Print Edition - 2017-01-07 | On Saturday
The Dalit Question
- The least well-meaning Nepalis can do is acknowledge that caste discrimination has occurred structurally against the Dalits in the past
According to National Social Inclusion Survey, 2012, the literacy rate of Dalits in Nepal is 52.4 percent compared to the national average of 65.9 percent, while only 34.5 percent Madhesi Dalits are literate
Jan 7, 2017-According to the Hindu epic Ramayana, a Brahmin’s son dies at a young age in the Satya Yuga—the age of truth—when people were supposed to live long, fulfilled lives. Rama, who was then the king of Ayodhya, finds a surprising reason behind it—Shambuka, a Shudra (lower caste) man was meditating upon God’s name. Since Shudras were not supposed to do scholarly or spiritual work that was reserved just for the Brahmins, what Shambuka did had maligned the “purity” of the Satya Yuga. Hence, the Brahmin’s son died young. Rama then went to the place where Shambuka was meditating and cut off his head with his mighty sword.
I was deeply moved by the story when I was a child as I did not understand why Shambuka who was minding his own business meditating had to be killed by Rama just because of his caste. When I enquired about this with an elderly Brahmin man, who was well versed in Sanskrit, he answered, “You can’t just wash donkeys and make them cows.” It aches me to recall this, but he meant that the lower caste whom he referred to as “donkeys”, symbolic of ignorance and impurity, cannot be the same as Brahmins whom he referred to as “cows”, symbolic of knowledge and purity.
According to Pariyar’s son and other witnesses, Hira Lama was the man who allegedly did most of the crime. Whereas, Prem Kumar Chaudhary was the police man who refused to process Pariyar’s complaint. Instead, he had forced Pariyar to sign a ‘milaapatra’ (consensual contract) with Lama so that the case would legally stall. Here, both the persons who seem to bear responsibility for Laxmi Pariyar’s death are men. But despite not being Brahmin themselves, they had internalised the oppressive ideology against Dalits.
Shambuka and Laxmi Pariyar, though in different ages and contexts, depict extreme forms of oppressions against Dalits. But Aahuti, a prominent Dalit leader, states that the everyday problems faced by Dalits are rather structural than what the extreme cases of untouchability may point towards. There are not always villainous Hira Lama and Prem Kumar Chaudhari scheming against Dalits individually, but there is rather a structural glass ceiling against Dalits which restricts their social, economic and political mobility. About seven percent of all parliamentarians today are Dalits, which is far fewer than the percentage of the total Dalit population in Nepal. Dalits, who make up thirteen percentage of the Nepali population, have never seen a Dalit Prime Minister and have never chaired a major political party. Likewise, the Nepali class system, which according to Aahuti is based on the caste system, does not allow Dalits to climb the economic ladder. This observation does seem true when most of the business leaders are from a high caste.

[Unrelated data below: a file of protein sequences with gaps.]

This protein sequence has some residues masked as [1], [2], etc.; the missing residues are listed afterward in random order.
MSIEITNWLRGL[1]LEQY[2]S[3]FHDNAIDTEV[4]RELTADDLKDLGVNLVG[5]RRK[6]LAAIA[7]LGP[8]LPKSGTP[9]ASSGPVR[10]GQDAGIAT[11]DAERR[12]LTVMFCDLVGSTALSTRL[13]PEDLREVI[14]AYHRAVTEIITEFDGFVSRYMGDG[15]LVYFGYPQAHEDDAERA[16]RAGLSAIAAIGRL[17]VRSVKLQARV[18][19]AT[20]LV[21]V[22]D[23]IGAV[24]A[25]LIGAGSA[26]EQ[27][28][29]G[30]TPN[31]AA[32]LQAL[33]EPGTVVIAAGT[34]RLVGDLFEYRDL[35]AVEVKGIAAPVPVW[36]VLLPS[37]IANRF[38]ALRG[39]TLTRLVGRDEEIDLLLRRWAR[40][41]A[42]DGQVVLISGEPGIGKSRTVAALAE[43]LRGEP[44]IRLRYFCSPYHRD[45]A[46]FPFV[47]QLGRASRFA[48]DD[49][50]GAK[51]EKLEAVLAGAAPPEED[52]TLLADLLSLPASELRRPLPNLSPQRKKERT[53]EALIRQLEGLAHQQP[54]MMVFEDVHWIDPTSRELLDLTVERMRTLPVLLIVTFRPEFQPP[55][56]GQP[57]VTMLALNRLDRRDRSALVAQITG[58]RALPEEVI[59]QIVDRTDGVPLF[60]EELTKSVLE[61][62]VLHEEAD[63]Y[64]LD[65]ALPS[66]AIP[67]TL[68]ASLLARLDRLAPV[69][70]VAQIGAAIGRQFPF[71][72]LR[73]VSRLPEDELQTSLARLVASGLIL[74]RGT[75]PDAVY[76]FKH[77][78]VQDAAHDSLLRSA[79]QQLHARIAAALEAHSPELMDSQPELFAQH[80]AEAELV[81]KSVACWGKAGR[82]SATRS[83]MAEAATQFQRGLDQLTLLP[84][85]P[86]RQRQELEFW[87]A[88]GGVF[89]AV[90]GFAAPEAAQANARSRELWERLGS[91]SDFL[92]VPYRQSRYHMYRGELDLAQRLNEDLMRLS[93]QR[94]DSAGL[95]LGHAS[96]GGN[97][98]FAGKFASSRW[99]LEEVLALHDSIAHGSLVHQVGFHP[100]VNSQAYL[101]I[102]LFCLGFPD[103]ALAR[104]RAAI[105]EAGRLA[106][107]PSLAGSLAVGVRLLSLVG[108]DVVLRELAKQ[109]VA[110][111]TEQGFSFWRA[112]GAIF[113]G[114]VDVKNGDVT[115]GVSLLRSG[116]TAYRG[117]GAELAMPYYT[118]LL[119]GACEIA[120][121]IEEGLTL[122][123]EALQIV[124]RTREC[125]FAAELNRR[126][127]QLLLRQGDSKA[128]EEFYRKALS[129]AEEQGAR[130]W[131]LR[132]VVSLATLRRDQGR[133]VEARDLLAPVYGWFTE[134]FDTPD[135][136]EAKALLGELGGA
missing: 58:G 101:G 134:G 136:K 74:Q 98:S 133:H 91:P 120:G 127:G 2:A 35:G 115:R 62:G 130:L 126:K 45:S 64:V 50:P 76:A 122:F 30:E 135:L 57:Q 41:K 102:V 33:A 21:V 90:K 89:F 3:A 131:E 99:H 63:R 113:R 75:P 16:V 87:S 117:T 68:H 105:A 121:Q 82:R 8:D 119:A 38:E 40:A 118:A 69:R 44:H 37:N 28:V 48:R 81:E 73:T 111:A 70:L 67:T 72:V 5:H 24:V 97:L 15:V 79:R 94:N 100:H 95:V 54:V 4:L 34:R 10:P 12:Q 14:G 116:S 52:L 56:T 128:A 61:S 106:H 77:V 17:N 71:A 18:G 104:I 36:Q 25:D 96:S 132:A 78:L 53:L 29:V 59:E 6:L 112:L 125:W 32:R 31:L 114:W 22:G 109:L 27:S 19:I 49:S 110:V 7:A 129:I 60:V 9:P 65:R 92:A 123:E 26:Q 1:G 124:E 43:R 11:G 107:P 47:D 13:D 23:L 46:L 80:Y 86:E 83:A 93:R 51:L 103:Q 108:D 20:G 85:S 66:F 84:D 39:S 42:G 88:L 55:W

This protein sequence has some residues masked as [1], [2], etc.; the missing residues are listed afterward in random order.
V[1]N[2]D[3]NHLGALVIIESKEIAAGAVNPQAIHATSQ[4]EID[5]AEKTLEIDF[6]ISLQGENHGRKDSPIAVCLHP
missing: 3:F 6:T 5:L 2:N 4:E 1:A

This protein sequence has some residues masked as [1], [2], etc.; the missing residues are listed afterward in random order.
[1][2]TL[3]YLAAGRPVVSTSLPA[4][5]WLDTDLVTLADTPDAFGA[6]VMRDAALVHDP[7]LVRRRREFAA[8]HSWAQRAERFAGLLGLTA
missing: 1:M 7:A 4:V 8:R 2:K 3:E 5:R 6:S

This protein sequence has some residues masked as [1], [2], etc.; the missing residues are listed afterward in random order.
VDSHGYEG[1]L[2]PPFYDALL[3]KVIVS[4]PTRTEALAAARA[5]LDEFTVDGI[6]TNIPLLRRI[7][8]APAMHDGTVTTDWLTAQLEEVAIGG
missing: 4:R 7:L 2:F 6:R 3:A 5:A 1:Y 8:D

Rarely a politically conscious Nepali would disagree that it is the Dalits who have been most oppressed in our society, based on their identity. Whether they are Pahade Dalits or Madhesi Dalits, they face same oppressions derived from the Hindu caste system. However, sadly enough, Nepali Dalit activism has not been able to see itself rise as a great movement in the same way that Madhesi or Janajati activism has. Nevertheless, though gradually, the movement has been able to secure numerous gains. For instance, as an important symbolism, the Jhalanath Khanal government began to mark Jeth 21 as the Day Against Untouchability. Likewise, Baburam Bhattarai as the then Finance Minister attempted to fund Dalit-led co-operatives and provide social security funds to elderly Dalits. However, these more substantial agendas are yet to be implemented in the best possible ways. Among other concessions, ‘Fundamental Rights and Duties’ of the present constitution also notes, “Person from Dalit community shall have right to get employment in civil service, army, police and all other agencies and areas of the State on the principle of proportional inclusive principles. Special provision shall be made for empowerment, representation and participation of Dalit community in public service and other sectors of employment as provided by the law.”
Empowering Dalits by positive discrimination should not be frowned upon as is done in some circles. It is precisely because they have had much lesser opportunities than non-Dalits that they are still seeking equality in the Nepali society. According to National Social Inclusion Survey, 2012, the literacy rate of Dalits in Nepal is 52.4 percent compared to the national average of 65.9 percent, while only 34.5 percent Madhesi Dalits are literate. Likewise, Nepal Living Standard Survey in 2010 stated that 42 percent of Dalits fall below the national poverty line which is substantially higher than the national average of 25.2 percent.
There is also a tendency to take personal offence when Dalits point their fingers towards Brahminism which gave them the ‘untouchable’ socio-economic status in the Hindu society. Here, Dalit activism is not against all Brahmin individuals, rather it is against the cultural and religious ideological practice which has oppressed them after Manu Smriti was implemented in Hindu kingdoms. Therefore, the least well-meaning Nepalis can do is acknowledge that caste discrimination has occurred structurally in the past. Only then can we redress the situation in the present and do whatever little we can from our respective positions to help the Dalit movement.
Published: 07-01-2017 08:42